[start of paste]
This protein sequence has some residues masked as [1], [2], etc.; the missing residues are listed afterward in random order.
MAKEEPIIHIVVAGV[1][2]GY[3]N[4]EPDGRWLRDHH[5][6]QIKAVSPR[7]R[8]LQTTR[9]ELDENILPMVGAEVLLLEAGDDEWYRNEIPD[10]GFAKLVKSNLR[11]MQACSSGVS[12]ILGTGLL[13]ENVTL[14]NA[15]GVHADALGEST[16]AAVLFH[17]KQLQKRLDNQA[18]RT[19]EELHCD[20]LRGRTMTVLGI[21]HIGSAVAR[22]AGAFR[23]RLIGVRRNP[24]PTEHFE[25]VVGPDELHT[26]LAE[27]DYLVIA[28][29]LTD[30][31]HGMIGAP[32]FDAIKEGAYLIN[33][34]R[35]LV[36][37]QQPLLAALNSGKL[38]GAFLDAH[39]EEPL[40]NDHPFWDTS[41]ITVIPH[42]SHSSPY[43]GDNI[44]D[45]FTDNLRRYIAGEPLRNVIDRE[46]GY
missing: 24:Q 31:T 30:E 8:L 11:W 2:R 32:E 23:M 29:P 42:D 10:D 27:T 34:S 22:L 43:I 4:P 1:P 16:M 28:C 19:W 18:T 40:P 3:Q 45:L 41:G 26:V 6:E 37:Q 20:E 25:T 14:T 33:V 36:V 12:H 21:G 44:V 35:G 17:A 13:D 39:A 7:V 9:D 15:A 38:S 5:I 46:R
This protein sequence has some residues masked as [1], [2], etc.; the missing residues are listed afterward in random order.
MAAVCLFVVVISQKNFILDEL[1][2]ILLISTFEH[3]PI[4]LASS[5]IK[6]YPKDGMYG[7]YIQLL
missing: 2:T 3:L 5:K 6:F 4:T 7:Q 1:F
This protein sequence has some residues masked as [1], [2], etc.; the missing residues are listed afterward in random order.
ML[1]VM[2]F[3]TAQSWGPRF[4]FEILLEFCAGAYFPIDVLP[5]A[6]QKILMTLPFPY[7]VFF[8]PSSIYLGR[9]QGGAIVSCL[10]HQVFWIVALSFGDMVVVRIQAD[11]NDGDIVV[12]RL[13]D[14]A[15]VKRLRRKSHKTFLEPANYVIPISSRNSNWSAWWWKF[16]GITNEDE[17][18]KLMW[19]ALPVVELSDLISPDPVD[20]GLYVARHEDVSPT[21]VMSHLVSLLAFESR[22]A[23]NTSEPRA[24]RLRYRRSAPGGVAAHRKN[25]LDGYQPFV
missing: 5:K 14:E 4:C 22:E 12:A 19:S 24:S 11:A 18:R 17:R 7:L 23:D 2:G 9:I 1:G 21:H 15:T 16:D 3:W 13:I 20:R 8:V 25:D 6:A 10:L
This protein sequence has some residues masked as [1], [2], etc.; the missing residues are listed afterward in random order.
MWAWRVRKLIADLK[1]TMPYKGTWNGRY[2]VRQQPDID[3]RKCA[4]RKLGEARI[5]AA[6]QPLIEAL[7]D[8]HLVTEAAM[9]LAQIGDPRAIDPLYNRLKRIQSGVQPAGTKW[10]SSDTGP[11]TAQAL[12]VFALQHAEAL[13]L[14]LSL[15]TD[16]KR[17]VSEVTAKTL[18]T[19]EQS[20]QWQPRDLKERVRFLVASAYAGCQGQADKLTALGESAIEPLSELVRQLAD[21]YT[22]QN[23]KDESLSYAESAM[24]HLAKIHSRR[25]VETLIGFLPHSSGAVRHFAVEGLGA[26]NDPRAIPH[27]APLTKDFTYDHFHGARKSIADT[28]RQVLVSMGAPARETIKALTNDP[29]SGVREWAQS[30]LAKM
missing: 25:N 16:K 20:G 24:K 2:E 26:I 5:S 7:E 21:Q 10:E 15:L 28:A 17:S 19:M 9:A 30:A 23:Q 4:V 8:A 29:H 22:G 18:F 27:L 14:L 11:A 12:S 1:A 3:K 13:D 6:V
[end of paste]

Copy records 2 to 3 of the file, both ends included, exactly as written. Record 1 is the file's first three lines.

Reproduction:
This protein sequence has some residues masked as [1], [2], etc.; the missing residues are listed afterward in random order.
MAAVCLFVVVISQKNFILDEL[1][2]ILLISTFEH[3]PI[4]LASS[5]IK[6]YPKDGMYG[7]YIQLL
missing: 2:T 3:L 5:K 6:F 4:T 7:Q 1:F
This protein sequence has some residues masked as [1], [2], etc.; the missing residues are listed afterward in random order.
ML[1]VM[2]F[3]TAQSWGPRF[4]FEILLEFCAGAYFPIDVLP[5]A[6]QKILMTLPFPY[7]VFF[8]PSSIYLGR[9]QGGAIVSCL[10]HQVFWIVALSFGDMVVVRIQAD[11]NDGDIVV[12]RL[13]D[14]A[15]VKRLRRKSHKTFLEPANYVIPISSRNSNWSAWWWKF[16]GITNEDE[17][18]KLMW[19]ALPVVELSDLISPDPVD[20]GLYVARHEDVSPT[21]VMSHLVSLLAFESR[22]A[23]NTSEPRA[24]RLRYRRSAPGGVAAHRKN[25]LDGYQPFV
missing: 5:K 14:E 4:C 22:E 12:A 19:S 24:S 11:A 18:R 17:R 7:L 23:D 2:G 9:I 1:G 21:H 15:T 16:D 3:W 13:I 20:R 8:V 25:D 6:A 10:L